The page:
For a city of transplants, a city that continues to celebrate its coolness and growth, some recognition would help us all. Our collective memory must be marked. Otherwise, as the recent study shows, we find no escape. Our future remains but a loop to the same tired, inequitable past.
Photo by Julie Armstrong
‘No Trespassing,’ along the Pinellas Trail, one of many blocked off spaces and signs.
“Building Bridges & Supporting Structural Equity in St. Petersburg, Florida” was commissioned by the city of St. Petersburg and authored by Ruthmae Sears, Gypsy Gallarrdo, Gwendolyn D. Reese, Tim Dutton, Han Reichgelt, James McHale, Fenda Akiwumi, Jabaar Edmond, Michelle Bradham-Cousa, Jalessa Blackshear, and Dana Thompson-Dorsey. City Council approved the six-month study in December 2021 and voted in support of the study’s “immediate action steps.”
From the Executive Summary
• A “history of pre-meditated and targeted policies and coordinated administrative actions” has “impaired Black individuals and families throughout the past 125 years,” leading to “major wealth and health disparities that continue to the current day.”
• A “sweeping range of policies and actions,” defined as “structural racism,” perpetuates “the continued marginalization of Black citizens in St. Petersburg.”
• Race-based economic hierarchies trace back to the 1890s; violence continued with an active Ku Klux Klan presence, lynching, exploitation of convict labor, and segregation written into the city charter.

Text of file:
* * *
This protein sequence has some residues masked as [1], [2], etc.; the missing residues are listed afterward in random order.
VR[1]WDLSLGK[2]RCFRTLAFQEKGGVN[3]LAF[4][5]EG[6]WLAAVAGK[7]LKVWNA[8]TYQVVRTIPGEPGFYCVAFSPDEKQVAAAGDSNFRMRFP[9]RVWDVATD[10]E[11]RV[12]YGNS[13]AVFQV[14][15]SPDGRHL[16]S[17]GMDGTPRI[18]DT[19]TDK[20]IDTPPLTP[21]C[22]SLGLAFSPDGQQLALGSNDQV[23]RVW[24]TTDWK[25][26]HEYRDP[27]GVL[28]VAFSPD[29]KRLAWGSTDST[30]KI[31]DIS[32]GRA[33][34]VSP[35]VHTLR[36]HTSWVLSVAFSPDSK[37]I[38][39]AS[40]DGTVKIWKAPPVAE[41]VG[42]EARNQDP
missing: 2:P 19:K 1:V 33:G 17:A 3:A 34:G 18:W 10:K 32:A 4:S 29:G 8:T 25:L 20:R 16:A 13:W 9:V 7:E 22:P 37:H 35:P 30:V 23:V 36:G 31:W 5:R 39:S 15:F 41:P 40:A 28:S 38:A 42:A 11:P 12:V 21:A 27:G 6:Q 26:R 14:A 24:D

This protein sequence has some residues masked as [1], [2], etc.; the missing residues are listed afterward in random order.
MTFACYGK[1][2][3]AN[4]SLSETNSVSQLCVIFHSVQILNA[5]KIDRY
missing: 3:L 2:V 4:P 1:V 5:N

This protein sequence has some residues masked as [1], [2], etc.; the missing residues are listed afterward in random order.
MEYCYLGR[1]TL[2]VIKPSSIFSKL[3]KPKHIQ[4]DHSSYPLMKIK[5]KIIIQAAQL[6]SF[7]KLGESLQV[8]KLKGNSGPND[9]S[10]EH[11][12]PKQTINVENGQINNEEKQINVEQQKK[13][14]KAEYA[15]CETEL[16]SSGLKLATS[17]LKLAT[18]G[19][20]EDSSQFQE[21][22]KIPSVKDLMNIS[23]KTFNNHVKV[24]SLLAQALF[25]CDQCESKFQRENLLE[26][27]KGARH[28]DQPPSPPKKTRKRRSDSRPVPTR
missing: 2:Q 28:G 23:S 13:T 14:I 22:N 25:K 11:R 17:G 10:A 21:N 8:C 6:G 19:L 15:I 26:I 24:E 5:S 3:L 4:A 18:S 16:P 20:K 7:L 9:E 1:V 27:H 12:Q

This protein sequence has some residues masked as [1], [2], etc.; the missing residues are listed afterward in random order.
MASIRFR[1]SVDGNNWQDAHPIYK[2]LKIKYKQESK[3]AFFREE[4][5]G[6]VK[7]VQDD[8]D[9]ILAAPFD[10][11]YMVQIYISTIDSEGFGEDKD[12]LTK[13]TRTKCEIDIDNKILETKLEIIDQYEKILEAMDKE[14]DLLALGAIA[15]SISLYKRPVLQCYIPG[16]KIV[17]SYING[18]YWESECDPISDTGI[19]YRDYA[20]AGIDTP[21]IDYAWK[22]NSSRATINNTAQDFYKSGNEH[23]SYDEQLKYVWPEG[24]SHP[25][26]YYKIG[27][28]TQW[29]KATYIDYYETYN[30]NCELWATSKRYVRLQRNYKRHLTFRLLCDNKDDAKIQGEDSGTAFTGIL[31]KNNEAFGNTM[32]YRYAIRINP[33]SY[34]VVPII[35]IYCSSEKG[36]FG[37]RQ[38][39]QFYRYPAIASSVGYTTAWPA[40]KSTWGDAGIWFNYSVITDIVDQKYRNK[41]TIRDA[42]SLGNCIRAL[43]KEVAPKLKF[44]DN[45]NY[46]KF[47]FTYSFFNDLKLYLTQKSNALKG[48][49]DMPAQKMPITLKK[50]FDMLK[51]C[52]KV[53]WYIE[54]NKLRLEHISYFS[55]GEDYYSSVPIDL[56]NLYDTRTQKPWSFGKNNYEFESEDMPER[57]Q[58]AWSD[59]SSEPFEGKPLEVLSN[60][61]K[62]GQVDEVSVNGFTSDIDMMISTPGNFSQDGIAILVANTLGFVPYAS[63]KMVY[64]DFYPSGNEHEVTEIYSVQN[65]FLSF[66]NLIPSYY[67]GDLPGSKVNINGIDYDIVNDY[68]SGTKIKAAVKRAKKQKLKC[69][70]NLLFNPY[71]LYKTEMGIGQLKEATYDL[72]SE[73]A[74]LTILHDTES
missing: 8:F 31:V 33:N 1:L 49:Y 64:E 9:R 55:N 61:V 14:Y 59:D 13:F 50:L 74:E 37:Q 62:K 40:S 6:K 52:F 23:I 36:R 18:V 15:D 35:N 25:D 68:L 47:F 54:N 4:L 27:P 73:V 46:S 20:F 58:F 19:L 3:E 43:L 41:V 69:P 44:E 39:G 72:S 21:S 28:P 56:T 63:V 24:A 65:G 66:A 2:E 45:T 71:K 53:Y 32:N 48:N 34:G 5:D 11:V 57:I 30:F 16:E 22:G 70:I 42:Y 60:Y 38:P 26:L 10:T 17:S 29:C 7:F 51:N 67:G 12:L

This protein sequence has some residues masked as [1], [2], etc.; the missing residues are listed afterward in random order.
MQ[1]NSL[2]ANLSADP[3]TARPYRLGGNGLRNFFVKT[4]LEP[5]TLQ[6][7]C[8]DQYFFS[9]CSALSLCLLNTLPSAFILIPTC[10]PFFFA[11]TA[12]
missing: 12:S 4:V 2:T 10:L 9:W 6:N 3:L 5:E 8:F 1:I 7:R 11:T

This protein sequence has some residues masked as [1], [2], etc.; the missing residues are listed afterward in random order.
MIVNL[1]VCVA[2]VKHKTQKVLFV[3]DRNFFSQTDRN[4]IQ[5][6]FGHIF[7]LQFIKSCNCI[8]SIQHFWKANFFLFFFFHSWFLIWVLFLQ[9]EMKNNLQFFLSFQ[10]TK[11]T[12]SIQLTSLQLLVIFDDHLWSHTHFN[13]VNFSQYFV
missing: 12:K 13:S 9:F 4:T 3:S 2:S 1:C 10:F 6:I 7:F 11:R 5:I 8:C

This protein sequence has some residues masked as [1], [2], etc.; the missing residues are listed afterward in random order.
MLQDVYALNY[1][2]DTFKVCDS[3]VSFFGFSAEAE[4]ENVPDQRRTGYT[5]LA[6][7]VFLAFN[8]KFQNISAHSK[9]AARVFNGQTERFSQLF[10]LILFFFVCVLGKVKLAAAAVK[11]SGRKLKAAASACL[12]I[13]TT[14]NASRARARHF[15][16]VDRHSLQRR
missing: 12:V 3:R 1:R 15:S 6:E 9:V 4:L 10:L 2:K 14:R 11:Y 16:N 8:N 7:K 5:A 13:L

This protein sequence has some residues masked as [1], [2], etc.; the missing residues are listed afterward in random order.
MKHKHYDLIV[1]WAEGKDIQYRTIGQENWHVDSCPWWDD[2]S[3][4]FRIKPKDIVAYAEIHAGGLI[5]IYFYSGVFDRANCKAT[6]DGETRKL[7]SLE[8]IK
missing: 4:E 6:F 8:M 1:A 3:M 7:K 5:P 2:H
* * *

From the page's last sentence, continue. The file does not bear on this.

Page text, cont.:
• Non-Hispanic Black residents of St. Petersburg today earn 73% of White residents.
• Only 22% of St. Petersburg residents are Black, but a disproportionate 74% of all “resisting arrest with violence” charges are made against Black citizens.
• Infant mortality rates among African-Americans range 2 to 5 times that of White infants.
• “Informed understanding of how structural racism has created, and systematically ensures continuation of, disparities in wealth, housing, education, financial security, physical and psychological safety, health, and mortality in St. Petersburg is the most consequential first step toward the comprehensive, measured, and deliberate policy decisions that can accelerate progress toward the promotion of equity.”
“Action Steps,” approved by St. Petersburg’s City Council
• “Create an equity department within the Office of the Mayor,” with the Director to “serve as a liaison between the community and the budget committee.”
• “Create and implement an effective accountability strategy that includes a commitment to a race equity review” of all existing and future “City policies and practices.”
• “Create a permanent resident race equity commission [to] ensure progress towards equity is made” and becomes “a permanent way of conducting business in the city.”
• “Examine and initiate action steps to reparations to address disparities that have been made visible by this report,” including restitution for “affordable housing, reforms in the criminal-legal system, free health services or tertiary education.”
• “Continue support for the work started in the study.”